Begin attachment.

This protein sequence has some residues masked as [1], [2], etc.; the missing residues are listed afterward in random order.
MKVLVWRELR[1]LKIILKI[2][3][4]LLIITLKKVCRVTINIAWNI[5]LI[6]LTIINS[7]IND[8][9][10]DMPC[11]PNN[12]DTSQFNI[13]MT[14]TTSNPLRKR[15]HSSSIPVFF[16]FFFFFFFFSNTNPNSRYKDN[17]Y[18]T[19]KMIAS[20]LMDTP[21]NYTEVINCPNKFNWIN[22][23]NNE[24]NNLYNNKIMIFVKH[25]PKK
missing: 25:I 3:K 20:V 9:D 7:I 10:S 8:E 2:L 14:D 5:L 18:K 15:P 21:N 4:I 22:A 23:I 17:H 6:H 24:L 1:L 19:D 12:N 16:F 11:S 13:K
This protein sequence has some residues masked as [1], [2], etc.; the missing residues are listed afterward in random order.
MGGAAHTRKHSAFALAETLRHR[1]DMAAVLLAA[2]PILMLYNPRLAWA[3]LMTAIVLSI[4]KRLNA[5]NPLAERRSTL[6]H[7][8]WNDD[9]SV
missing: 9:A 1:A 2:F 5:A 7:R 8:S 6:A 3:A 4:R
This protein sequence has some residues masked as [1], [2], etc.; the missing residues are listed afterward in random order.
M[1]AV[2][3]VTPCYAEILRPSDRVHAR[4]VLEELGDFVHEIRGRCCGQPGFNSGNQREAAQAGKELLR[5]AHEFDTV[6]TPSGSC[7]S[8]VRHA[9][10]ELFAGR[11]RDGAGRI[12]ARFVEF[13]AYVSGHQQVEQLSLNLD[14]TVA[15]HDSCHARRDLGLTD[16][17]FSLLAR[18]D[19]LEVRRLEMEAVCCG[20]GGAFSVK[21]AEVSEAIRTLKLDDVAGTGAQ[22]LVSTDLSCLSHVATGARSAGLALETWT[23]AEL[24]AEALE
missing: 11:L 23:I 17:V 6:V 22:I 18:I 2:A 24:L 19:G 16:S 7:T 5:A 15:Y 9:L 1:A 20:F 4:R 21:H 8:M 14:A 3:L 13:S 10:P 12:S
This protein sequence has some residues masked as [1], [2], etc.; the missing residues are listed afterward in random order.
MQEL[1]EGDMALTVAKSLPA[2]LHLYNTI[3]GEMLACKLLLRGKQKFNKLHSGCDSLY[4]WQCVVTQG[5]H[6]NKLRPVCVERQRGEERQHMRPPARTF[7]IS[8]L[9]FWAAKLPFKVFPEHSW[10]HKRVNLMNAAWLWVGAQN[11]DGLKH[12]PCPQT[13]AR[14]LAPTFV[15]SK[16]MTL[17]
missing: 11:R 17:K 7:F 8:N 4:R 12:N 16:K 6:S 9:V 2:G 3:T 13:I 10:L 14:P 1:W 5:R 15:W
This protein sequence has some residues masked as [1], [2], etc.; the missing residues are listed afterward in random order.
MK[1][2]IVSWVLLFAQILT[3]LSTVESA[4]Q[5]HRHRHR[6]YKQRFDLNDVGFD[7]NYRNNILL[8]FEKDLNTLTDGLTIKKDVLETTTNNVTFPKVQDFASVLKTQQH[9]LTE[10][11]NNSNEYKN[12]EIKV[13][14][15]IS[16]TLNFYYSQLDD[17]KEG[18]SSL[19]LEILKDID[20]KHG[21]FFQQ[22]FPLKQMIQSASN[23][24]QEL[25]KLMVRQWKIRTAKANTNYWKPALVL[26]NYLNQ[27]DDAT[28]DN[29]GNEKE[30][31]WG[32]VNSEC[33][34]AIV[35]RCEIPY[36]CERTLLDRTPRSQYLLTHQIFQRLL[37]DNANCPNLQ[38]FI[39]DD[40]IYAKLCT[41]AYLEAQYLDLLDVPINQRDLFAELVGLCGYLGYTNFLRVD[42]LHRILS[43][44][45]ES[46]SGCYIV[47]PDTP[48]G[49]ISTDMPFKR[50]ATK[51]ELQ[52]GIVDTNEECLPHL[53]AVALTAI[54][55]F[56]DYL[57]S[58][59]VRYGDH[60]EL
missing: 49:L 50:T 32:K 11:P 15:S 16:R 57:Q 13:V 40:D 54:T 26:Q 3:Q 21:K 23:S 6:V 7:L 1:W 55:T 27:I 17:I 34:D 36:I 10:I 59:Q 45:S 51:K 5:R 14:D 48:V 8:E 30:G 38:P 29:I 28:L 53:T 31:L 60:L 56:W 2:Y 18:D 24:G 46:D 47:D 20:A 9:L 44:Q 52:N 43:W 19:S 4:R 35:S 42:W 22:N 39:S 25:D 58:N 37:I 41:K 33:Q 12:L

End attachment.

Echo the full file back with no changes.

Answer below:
This protein sequence has some residues masked as [1], [2], etc.; the missing residues are listed afterward in random order.
MKVLVWRELR[1]LKIILKI[2][3][4]LLIITLKKVCRVTINIAWNI[5]LI[6]LTIINS[7]IND[8][9][10]DMPC[11]PNN[12]DTSQFNI[13]MT[14]TTSNPLRKR[15]HSSSIPVFF[16]FFFFFFFFSNTNPNSRYKDN[17]Y[18]T[19]KMIAS[20]LMDTP[21]NYTEVINCPNKFNWIN[22][23]NNE[24]NNLYNNKIMIFVKH[25]PKK
missing: 25:I 3:K 20:V 9:D 7:I 10:S 8:E 2:L 14:D 5:L 18:K 15:P 21:N 4:I 22:A 23:I 17:H 6:H 24:L 1:L 19:D 12:N 16:F 11:S 13:K
This protein sequence has some residues masked as [1], [2], etc.; the missing residues are listed afterward in random order.
MGGAAHTRKHSAFALAETLRHR[1]DMAAVLLAA[2]PILMLYNPRLAWA[3]LMTAIVLSI[4]KRLNA[5]NPLAERRSTL[6]H[7][8]WNDD[9]SV
missing: 9:A 1:A 2:F 5:A 7:R 8:S 6:A 3:A 4:R
This protein sequence has some residues masked as [1], [2], etc.; the missing residues are listed afterward in random order.
M[1]AV[2][3]VTPCYAEILRPSDRVHAR[4]VLEELGDFVHEIRGRCCGQPGFNSGNQREAAQAGKELLR[5]AHEFDTV[6]TPSGSC[7]S[8]VRHA[9][10]ELFAGR[11]RDGAGRI[12]ARFVEF[13]AYVSGHQQVEQLSLNLD[14]TVA[15]HDSCHARRDLGLTD[16][17]FSLLAR[18]D[19]LEVRRLEMEAVCCG[20]GGAFSVK[21]AEVSEAIRTLKLDDVAGTGAQ[22]LVSTDLSCLSHVATGARSAGLALETWT[23]AEL[24]AEALE
missing: 11:L 23:I 17:V 6:V 22:I 18:I 2:A 24:L 19:G 16:S 7:T 5:A 15:Y 9:L 1:A 20:F 4:R 21:H 8:M 14:A 3:L 13:S 10:P 12:S
This protein sequence has some residues masked as [1], [2], etc.; the missing residues are listed afterward in random order.
MQEL[1]EGDMALTVAKSLPA[2]LHLYNTI[3]GEMLACKLLLRGKQKFNKLHSGCDSLY[4]WQCVVTQG[5]H[6]NKLRPVCVERQRGEERQHMRPPARTF[7]IS[8]L[9]FWAAKLPFKVFPEHSW[10]HKRVNLMNAAWLWVGAQN[11]DGLKH[12]PCPQT[13]AR[14]LAPTFV[15]SK[16]MTL[17]
missing: 11:R 17:K 7:F 8:N 4:R 12:N 16:K 6:S 9:V 2:G 3:T 13:I 10:L 14:P 1:W 5:R 15:W
This protein sequence has some residues masked as [1], [2], etc.; the missing residues are listed afterward in random order.
MK[1][2]IVSWVLLFAQILT[3]LSTVESA[4]Q[5]HRHRHR[6]YKQRFDLNDVGFD[7]NYRNNILL[8]FEKDLNTLTDGLTIKKDVLETTTNNVTFPKVQDFASVLKTQQH[9]LTE[10][11]NNSNEYKN[12]EIKV[13][14][15]IS[16]TLNFYYSQLDD[17]KEG[18]SSL[19]LEILKDID[20]KHG[21]FFQQ[22]FPLKQMIQSASN[23][24]QEL[25]KLMVRQWKIRTAKANTNYWKPALVL[26]NYLNQ[27]DDAT[28]DN[29]GNEKE[30][31]WG[32]VNSEC[33][34]AIV[35]RCEIPY[36]CERTLLDRTPRSQYLLTHQIFQRLL[37]DNANCPNLQ[38]FI[39]DD[40]IYAKLCT[41]AYLEAQYLDLLDVPINQRDLFAELVGLCGYLGYTNFLRVD[42]LHRILS[43][44][45]ES[46]SGCYIV[47]PDTP[48]G[49]ISTDMPFKR[50]ATK[51]ELQ[52]GIVDTNEECLPHL[53]AVALTAI[54][55]F[56]DYL[57]S[58][59]VRYGDH[60]EL
missing: 49:L 50:T 32:K 11:P 15:S 16:R 57:Q 13:V 40:D 54:T 26:Q 3:Q 21:K 23:S 6:V 7:L 1:W 55:T 27:I 17:I 34:D 36:I 10:I 59:Q 45:S 51:K 5:R 14:D 48:V 8:E 30:G 38:P 29:I 28:L 53:T 31:L 60:L 56:W 2:Y 18:D 24:G 46:D 47:D 20:A 9:L 44:Q 52:N 43:W 19:S 4:R 35:S 42:W 22:N 39:S 25:D 58:N 37:I 41:K 33:Q 12:L